For legislators the paradox was set, children must have a right to be heard but the role of parents in directing and guiding their children must also be prominent.
In reviewing the current legislation concerning a child’s right to be heard, a familiar pattern emerges ensuing that children’s views are secondary ones. For example, a child’s view in family law proceedings is not a primary consideration but rather an additional one, that is overshadowed by a necessity for the child to have a meaningful relationship with both parents.A child who doesn’t wish to have this “meaningful” relationship would find its objection a secondary one in the eyes of the court. But this was not always the case under an earlier version of the Family Law Act (FLA), where a child’s wishes were first in the list of things the court had to take into account. (The long amended s 68F(2)(a)).
The court must consider:
any wishes expressed by the child and any factors (such as the child’s maturity or level of understanding) that the court thinks are relevant to the weight it should give to the child’s wishes.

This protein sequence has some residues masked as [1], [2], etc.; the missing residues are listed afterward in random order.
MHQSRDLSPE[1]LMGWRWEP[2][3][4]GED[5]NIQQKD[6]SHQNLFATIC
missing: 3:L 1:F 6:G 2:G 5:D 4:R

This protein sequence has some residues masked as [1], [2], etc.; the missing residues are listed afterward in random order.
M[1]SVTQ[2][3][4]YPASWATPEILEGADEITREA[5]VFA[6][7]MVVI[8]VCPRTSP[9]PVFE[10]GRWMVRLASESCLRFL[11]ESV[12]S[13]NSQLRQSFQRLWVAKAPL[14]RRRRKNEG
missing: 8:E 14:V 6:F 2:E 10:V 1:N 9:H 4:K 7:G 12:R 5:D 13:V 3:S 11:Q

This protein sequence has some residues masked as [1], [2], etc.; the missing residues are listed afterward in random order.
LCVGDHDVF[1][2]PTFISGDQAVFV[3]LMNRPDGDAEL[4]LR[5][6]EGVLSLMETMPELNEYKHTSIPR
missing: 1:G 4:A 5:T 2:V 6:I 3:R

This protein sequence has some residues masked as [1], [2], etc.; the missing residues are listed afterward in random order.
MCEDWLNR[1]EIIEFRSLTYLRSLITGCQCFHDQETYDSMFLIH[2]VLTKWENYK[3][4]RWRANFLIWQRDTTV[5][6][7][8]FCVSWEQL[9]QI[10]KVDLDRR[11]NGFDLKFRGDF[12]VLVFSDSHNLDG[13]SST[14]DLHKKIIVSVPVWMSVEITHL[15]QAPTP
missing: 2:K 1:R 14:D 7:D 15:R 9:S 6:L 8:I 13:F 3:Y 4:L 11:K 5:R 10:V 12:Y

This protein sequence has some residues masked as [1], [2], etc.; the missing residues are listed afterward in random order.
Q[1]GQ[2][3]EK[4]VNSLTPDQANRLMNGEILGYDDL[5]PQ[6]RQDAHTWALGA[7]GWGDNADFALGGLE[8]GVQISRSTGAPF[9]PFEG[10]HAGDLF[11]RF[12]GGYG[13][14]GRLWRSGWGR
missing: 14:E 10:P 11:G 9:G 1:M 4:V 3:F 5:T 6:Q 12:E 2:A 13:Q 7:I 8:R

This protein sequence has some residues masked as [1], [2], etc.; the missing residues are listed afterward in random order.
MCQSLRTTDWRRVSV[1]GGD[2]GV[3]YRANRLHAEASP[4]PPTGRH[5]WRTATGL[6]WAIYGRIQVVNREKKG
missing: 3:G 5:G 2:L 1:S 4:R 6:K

It is also interesting to note that Part VII of the FLA’s objectives and principles regarding children fails to mention any right of a child to express themselves in family court proceedings, which clearly goes against the child’s right under the UNCRC. This section’s main emphasis is on promoting relationships between parents and protecting children from harm.
Family Consultant Reports Rarely Indicate A Child’s View
The primary way the views of a child are presented to court is via a family report. However, as Dr Robyn Fitzgerald and Professor Anne Graham have commented, the participation of a child in such a report must be looked at in terms of the legislative pathway the courts take to arrive at parenting orders.
As such, the primary considerations of achieving meaningful relationships with both parents and protecting the child from harm predominate. Additionally, children are given no opportunity to provide input on the amount of time they may or may not wish to spend with each parent. And if you find this hard to believe, have a look at sections 65D-DAA of the FLA.